New tax professional practice. The Internal Revenue Service and its Security Summit partners have achieved much success in combating identity theft (see “Tax Matters: IRS Touts Progress Against Taxpayer Identity Theft issues). However, an area identified by this group as still needing more safeguards is the dissemination of tax transcripts. As the internet becomes a bigger target for cyber criminals, tax professionals have become one of the groups they have targeted. New tax professional practice.
Accordingly, effective September 23, 2018, the Internal Revenue Service began redacting personally identifiable information from transcripts issued in August of 2018, and Fact Sheet FS-2018-16, issued in September 2018). Specifically, taxpayer identifying numbers, including Social Security numbers, employer identification numbers, account numbers, including Social Security numbers, and telephone numbers now display only the last four digits. The last name and business name display only the first four characters. The street address is six characters, including spaces. All money amounts are fully disclosed.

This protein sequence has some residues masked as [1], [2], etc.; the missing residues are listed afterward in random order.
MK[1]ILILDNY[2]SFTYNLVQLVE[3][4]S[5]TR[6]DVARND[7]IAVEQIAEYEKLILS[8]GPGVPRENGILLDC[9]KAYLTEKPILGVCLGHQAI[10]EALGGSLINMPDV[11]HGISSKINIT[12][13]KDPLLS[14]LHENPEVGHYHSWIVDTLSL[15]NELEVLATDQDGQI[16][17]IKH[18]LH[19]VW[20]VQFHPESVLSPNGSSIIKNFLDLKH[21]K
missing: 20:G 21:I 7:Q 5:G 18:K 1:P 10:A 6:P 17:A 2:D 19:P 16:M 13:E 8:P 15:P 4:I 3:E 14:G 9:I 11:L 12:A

At the same time the IRS announced it would stop faxing transcripts to both taxpayers and third parties sometimes in January of 2019. Tax practitioners asked the IRS to reconsider these changes in a November 20, 2018 letter from Annette Nellen, Esq., CPA, to IRS Commissioner Charles Rettig. The IRS delayed its planned end to faxing transcripts, and second it provided a method for authorized tax practitioners to obtain an unredacted wage and income transcript upon request.
The end to faxing transcripts applies to individuals and business taxpayers. When taxpayers or third parties call the IRS with an individual or business transcript request, the transcript will be delivered by postal mail to the taxpayer’s address of record within 5 to 10 business days and not to the practitioner address on Form 2848, Power of Attorney. One of the reasons for this change is that many fax service providers are not on a secure line, and the IRS cannot independently confirm whether the line is secure or not.